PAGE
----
Citroen C5 V6 2006 Review
- Citroen C5
- Citroen C5 2006
- Citroen C5 Reviews
- Citroen Reviews
- Citroen Sedan Range
- Prestige & Luxury Cars
Time spent recently with the Citroen family's largest — for the moment — model left a rather empty feeling. An impression that it should have been enjoyed more.
At $55,990, the C5 V6 is playing in a fairly demanding ballpark.
Shoppers with that sort of greenery in the back pocket have a rich menu to select from.
Chrysler's 3.5-litre 300C, Holden's 3.6-litre Statesman, Ford's 4.0-litre Fairlane Ghia, Peugeot's 3.0-litre 407 and Volvo's turbo AWD S40 are just some prime examples of those there or thereabouts.
What the C5 does offer — apart from its Gallic individuality — is a reputable claim to being the "safest" car on the road.
What it actually has is the highest safety score ever handed out by boffins at the EuroNCAP crash test centre. The Citroen C5 actually scored an unprecedented 36 points out of a possible 37.
Even better, it managed a 100 per cent score in the frontal impact test.
What really impressed the NCAP guys was that the C5 passenger cell protected all occupants with an impressive side impact protection system, warning lights for rear as well as front seatbelts, double pretensioner on the front passenger belt and knee airbags.
In a nutshell, this means that as that big accident looms you will be allowed a momentary self-satisfied smirk because you chose to spend your hard-earned on the C5.
However, the NCAP engineers only crash cars — they don't have to drive them or live with them day-to-day. In the C5, there are lots and lots of neat individual aspects — it is only the whole that fails to engage. The styling is ... French. Long front overhangs and a bonnet that extends far enough into the distance to intimidate first-time drivers in tight car parks. Yet, it is pleasing to the eye.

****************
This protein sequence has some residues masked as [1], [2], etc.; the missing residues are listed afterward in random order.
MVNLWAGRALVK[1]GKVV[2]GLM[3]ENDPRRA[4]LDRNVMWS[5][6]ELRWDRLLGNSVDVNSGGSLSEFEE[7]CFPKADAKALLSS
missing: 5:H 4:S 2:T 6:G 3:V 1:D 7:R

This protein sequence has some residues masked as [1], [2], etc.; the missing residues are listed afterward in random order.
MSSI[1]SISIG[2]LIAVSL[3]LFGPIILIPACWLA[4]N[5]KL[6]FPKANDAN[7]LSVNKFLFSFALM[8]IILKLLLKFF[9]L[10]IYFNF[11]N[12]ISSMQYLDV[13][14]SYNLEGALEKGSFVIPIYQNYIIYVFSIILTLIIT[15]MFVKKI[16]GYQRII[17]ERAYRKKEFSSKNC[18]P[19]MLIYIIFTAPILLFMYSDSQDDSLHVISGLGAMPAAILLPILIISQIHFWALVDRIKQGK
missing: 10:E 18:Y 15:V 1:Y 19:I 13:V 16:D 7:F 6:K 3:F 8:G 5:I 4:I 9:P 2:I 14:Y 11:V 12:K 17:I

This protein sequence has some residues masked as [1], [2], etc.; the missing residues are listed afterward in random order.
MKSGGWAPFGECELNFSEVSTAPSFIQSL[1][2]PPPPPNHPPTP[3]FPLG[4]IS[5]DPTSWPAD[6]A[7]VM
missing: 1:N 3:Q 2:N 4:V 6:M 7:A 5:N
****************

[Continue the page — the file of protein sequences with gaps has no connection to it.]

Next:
The interior of the cabin is spacious with an instrument display that is clear and easy to read. The seats are comfortable without being outstanding and most of the ergonomics are at the better end of the French scale.
There are also numerous nooks and crannies in which to store/hide the ever-growing list of small items you take into a car.
The major exception to the ergonomics is the driver's footrest, which is narrow and tucked away hard against the central tunnel.
Using the multi-function stalks mounted on the steering column also takes a degree of practice and concentration but they work well and, as an owner, use would become more instinctive over time. Powering the top-of-the-range C5 is the 3.0-litre V6 Citroen shares with development partner Peugeot.
With 155kW available at a peak of 6000rpm and 290Nm of torque on tap at 3750rpm the outputs are mid-range at best. Around the city the engine gives the impression of being relaxed. The six-speed automatic does its best with well-sorted ratios but shifting position quickly in slow-going traffic to take advantage of merging opportunities is not a forte.
As a highway cruiser the C5 takes on another character entirely. The steering feel, disconcertingly light at low speeds, weights up nicely; the clever Hydractive suspension reads the road surface and speed for a more sporty damper response and the C5 becomes an effortless cruise; in this environment the six-speed shifter feels completely at home.
Unfortunately, the Hydractive's ability to lower the car by 15mm for highway running only comes into effect over Australia's 110km/h speed limit. Overall, the impression is that in the C5 there was something worth getting to know, but an absolute certainty that it was going to take a lot of hard work.
Range and Specs
|3.0 V6||2.9L, PULP, 6 SP SEQ||$4,200 – 6,820||2006 Citroen C5 2006 3.0 V6 Pricing and Specs|
|SX||2.0L, PULP, 5 SP MAN||$2,800 – 4,730||2006 Citroen C5 2006 SX Pricing and Specs|
|SX 2.0 16V||2.0L, PULP, 4 SP AUTO||$2,800 – 4,840||2006 Citroen C5 2006 SX 2.0 16V Pricing and Specs|
|SX 2.0 16V HDi||2.0L, Diesel, 6 SP AUTO||$3,700 – 6,050||2006 Citroen C5 2006 SX 2.0 16V HDi Pricing and Specs|